Trailer skirts are common on vans and reefers, and soon will become standard equipment. Other devices will be necessary to meet federal requirements by 2021. Photo: Tom Berg

Trailer skirts are common on vans and reefers, and soon will become standard equipment. Other devices will be necessary to meet federal requirements by 2021. Photo: Tom Berg

In preparation for launching a new trailer aerodynamic product at the Technology & Maintenance Council annual meeting last week, Wabco called up some interesting statistics regarding their use. Taken from a recent Trucking Efficiency report, the stats were in a chart showing percentages of truck operators using and not using aero devices.

To summarize: Big fleets are using skirts, smaller fleets are more likely to employ other devices, and lots of managers say they will never use them. 

That should soon change.

Most big fleets are using skirts, but smaller fleets are more likely to use TrailerTails and other devices, according to a study by the North American Council for Freight Efficiency (a.k.a. Trucking Efficiency).

Most big fleets are using skirts, but smaller fleets are more likely to use TrailerTails and other devices, according to a study by the North American Council for Freight Efficiency (a.k.a. Trucking Efficiency). 

In a brief webinar a few days before the unveiling, Wabco executives predicted many more truckers would be using trailer skirts, tails and other devices because government regulations – specifically, Phase 2 of the Greenhouse Gas and Fuel Economy rules – will force them to. Aero devices reduce the power needed to pull trailers at highway speeds, thus reducing fuel burn and production of carbon dioxide and other gases.

Starting Jan. 1 of next year – fewer than nine months from now – all new 53-foot box-type trailers will come with trailer skirts, like ‘em or not.  Put another way, the “EPA projected adoption rate is 100% penetration for aerodynamic solutions in 2018 (newly built dry and reefer vans),” Wabco said. The rate now, according to the stats, is 46%, except for most trailers now operating in California, whose regs already require them.

“From 2021 forward more aerodynamic solutions will be required to meet the EPA’s Greenhouse Gas II regulation,” noted Wabco. These include gap reducers, tail extenders and tire-pressure monitors and inflators.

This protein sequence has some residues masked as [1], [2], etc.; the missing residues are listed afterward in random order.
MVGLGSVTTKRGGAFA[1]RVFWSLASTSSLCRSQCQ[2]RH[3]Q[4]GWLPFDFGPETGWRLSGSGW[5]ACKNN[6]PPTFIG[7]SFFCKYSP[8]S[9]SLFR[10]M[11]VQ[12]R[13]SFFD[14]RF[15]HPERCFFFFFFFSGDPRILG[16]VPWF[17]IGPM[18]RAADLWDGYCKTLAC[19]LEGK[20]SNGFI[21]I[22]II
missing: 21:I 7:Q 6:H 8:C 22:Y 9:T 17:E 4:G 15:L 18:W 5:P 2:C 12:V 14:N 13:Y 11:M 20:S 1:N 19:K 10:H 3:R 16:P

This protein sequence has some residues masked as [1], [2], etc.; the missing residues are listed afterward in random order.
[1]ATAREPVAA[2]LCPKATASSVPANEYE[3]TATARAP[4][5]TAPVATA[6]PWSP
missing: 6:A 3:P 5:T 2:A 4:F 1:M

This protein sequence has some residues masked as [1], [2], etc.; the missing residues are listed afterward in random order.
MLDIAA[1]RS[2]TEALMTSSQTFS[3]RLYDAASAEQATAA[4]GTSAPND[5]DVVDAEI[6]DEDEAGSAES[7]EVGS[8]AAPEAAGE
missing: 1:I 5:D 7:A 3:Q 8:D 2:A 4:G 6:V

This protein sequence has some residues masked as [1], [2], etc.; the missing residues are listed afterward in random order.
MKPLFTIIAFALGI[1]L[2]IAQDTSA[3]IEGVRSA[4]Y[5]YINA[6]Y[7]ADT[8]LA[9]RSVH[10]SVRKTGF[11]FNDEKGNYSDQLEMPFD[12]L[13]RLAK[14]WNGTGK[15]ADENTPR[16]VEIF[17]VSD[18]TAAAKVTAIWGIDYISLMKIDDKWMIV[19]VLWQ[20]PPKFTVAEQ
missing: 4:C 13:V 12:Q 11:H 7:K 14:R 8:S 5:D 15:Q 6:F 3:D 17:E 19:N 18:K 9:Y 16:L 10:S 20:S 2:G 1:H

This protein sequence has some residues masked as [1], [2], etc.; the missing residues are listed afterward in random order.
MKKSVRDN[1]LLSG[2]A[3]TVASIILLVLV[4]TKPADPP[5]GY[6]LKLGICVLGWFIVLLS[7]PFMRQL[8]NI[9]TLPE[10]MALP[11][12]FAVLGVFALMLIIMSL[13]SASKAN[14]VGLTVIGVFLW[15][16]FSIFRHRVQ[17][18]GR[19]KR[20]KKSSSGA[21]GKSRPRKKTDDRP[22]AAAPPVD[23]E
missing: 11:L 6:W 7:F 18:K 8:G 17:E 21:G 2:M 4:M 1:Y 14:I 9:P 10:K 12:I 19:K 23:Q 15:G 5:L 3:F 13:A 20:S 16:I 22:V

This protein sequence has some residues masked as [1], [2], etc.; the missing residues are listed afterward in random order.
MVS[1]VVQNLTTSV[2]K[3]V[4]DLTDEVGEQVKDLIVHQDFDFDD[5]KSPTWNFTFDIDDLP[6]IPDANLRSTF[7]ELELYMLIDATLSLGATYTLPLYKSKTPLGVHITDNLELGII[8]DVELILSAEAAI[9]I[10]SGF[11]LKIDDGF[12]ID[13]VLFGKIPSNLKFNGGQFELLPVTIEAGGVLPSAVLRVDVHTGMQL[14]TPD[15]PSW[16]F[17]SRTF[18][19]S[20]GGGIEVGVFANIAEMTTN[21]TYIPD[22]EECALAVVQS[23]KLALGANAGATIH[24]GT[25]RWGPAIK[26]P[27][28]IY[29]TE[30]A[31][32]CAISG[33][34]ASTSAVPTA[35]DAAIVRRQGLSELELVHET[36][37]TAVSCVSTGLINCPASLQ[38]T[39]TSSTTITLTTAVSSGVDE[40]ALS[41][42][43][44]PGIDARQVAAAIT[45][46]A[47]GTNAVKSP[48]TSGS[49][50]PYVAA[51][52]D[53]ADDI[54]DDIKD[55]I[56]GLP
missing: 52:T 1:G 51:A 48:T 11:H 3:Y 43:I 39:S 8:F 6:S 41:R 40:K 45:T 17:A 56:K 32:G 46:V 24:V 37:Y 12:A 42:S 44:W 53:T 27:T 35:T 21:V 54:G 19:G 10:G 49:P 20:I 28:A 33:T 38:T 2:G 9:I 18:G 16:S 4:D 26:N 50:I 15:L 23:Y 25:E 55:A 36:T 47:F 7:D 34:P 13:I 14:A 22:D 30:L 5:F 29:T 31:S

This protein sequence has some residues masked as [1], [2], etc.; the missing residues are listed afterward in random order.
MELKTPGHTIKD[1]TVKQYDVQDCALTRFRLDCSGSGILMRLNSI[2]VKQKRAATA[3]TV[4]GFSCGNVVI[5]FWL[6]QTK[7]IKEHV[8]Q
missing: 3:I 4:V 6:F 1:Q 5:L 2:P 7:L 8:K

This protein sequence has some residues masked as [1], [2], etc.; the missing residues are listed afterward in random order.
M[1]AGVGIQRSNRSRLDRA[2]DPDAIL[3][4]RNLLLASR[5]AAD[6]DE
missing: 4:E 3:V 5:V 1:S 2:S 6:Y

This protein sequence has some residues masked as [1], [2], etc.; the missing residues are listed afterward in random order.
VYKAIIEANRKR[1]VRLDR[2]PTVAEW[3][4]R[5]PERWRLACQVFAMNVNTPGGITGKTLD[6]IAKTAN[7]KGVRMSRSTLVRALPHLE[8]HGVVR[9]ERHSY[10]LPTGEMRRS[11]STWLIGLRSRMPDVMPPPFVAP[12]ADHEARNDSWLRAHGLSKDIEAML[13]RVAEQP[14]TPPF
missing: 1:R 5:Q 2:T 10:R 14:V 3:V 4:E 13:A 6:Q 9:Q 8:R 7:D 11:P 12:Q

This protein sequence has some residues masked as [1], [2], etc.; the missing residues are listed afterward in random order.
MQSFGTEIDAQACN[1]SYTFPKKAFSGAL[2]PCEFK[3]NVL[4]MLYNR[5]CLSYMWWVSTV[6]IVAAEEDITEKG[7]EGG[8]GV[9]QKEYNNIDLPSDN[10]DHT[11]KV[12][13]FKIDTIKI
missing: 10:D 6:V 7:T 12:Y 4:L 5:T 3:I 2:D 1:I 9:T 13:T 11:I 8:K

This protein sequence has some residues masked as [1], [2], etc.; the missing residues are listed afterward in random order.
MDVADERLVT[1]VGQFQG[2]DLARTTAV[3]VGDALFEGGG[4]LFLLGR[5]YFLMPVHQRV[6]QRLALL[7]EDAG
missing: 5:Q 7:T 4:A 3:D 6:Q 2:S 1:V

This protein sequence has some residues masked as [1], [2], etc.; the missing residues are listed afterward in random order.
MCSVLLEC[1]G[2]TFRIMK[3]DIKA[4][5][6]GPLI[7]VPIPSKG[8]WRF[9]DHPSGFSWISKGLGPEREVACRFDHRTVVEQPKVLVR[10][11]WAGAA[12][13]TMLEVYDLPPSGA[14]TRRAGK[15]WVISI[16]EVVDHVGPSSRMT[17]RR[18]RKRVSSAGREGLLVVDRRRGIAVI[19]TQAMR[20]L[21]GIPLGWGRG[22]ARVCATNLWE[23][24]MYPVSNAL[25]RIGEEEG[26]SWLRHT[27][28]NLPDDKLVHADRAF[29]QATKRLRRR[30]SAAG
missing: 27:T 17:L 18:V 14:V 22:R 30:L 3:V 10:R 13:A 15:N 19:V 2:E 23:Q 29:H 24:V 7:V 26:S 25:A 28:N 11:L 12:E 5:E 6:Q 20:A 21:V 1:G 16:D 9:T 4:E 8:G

However, operators will realize solid fuel savings that will pay for the devices in under two years, studies say. That assumes the devices run without problems, which in real-life conditions is almost impossible. Occasional maintenance and damage repairs eat into fuel savings, which is why many owner-operators and fleet managers resist using the devices.

Users report fuel savings of 1% to 7% and paybacks of under one year to seven years for various devices.

Users report fuel savings of 1% to 7% and paybacks of under one year to seven years for various devices. 

The best defense against such expense is choosing equipment that stays in place and resists damage. Wabco says its products will do that, and so do some competitors.

A few paragraphs up I said the current use percentages “should change.” They will, unless President Trump’s federal government regulations cuts target GHG-2. So far, they haven't.

Author

Tom Berg
Tom Berg

Tom Berg

Journalist since 1965, truck writer and editor since 1978. CDL-qualified; conducts road tests on new heavy-, medium- and light-duty tractors and trucks. Specializes in vocational and hybrid vehicles.

View Bio

Journalist since 1965, truck writer and editor since 1978. CDL-qualified; conducts road tests on new heavy-, medium- and light-duty tractors and trucks. Specializes in vocational and hybrid vehicles.

View Bio
0 Comments